Volunteering - Practical Conservation

Happy to get your hands dirty and help out with our outdoor practical conservation work? We have just the thing!

Conservation volunteers

The conservation volunteer work parties undertake management work and practical improvements to the Trusts nature reserves. These days are an excellent opportunity to acquire new skills, find out more about nature reserve management or just help conserve Herefordshire’s wildlife.

The work parties usually leave from Lower House Farm - at various times depending on which reserve they will be working on.

Transport is provided by Trust vehicles or through car sharing.

You will need to bring appropriate clothing, such as a sun hat, wet weather gear and stout footwear, and a packed lunch. We will provide you with relevant safety equipment, such as helmets and gloves, and tools.

Become a conservation volunteer and...

...make new friends
...learn practical conservation skills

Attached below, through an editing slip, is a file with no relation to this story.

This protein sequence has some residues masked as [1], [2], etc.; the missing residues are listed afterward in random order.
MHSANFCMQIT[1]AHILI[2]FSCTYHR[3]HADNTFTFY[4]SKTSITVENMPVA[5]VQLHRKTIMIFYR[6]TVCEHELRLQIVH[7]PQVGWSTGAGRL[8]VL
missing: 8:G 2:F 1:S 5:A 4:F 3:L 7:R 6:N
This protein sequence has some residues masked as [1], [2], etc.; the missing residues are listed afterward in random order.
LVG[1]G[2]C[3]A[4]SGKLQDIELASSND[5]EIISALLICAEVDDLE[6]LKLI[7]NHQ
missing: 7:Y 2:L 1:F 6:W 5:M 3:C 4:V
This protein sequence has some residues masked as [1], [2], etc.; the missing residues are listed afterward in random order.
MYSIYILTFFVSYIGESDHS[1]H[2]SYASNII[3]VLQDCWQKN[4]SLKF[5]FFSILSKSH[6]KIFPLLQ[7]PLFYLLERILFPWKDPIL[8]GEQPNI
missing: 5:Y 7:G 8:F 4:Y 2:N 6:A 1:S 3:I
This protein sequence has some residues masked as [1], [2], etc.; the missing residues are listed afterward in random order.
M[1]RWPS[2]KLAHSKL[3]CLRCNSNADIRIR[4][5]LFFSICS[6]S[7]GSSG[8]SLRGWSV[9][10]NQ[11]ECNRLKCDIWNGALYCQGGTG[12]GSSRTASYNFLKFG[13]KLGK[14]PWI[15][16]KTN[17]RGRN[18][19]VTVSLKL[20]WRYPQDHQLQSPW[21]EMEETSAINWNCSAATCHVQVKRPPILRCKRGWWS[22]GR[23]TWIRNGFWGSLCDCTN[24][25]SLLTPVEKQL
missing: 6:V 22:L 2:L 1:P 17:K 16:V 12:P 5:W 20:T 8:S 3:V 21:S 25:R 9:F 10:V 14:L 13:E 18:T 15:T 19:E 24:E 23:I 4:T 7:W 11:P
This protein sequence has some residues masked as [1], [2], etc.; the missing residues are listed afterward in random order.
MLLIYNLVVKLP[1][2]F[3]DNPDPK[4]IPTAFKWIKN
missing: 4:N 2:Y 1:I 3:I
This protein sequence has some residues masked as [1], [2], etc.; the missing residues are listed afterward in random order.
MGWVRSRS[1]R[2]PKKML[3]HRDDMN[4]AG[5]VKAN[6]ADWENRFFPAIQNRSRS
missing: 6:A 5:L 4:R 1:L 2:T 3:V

...get fit in the fresh air
...help to raise much needed funds
...see and learn more about Herefordshire and its wildlife

  • Ross Conservation Volunteers meet once a month. Contact Pete Johnson: 01432 356872 / p.johnson@herefordshirewt.co.uk
  • Woolhope Conservation Volunteers meet every 2nd Tuesday of the month. Contact Pete Johnson: 01432 356872 / p.johnson@herefordshirewt.co.uk
  • Across-county Conservation Volunteers meet on Wednesdays and Thursdays. Contact Lewis Goldwater: 01432 356872/ l.goldwater@herefordshirewt.co.uk
  • Birches Farm Volunteers meet on the 2nd & 4th Tuesdays of the month from September 'til March; then the 2nd Tuesday of the month only for the remainder of the year. Contact James Hitchcock: 01432 356872 / j.hitchcock@herefordshirewt.co.uk

Reserve wardens

We are looking for people to act as voluntary wardens for their local nature reserves. If you can commit a small amount of time to a weekly or fortnightly walk around a reserve, then we are keen to hear from you.

Existing wardens not only look out for their reserves, but are also involved in practical management work, such as clearing footpaths, carrying out surveys and monitoring key species, such as birds and mammals.

Almost anyone can become a warden. You need to be 18 or over, capable of walking a few miles at a time, climbing over stiles and using some basic hand tools. Absolutely no previous experience of walking or volunteering in the countryside is necessary. All you need is the urge to try something new.

For more information, contact James Hitchcock, Estates Manager: 01432 356872 / j.hitchcock@herefordshirewt.co.uk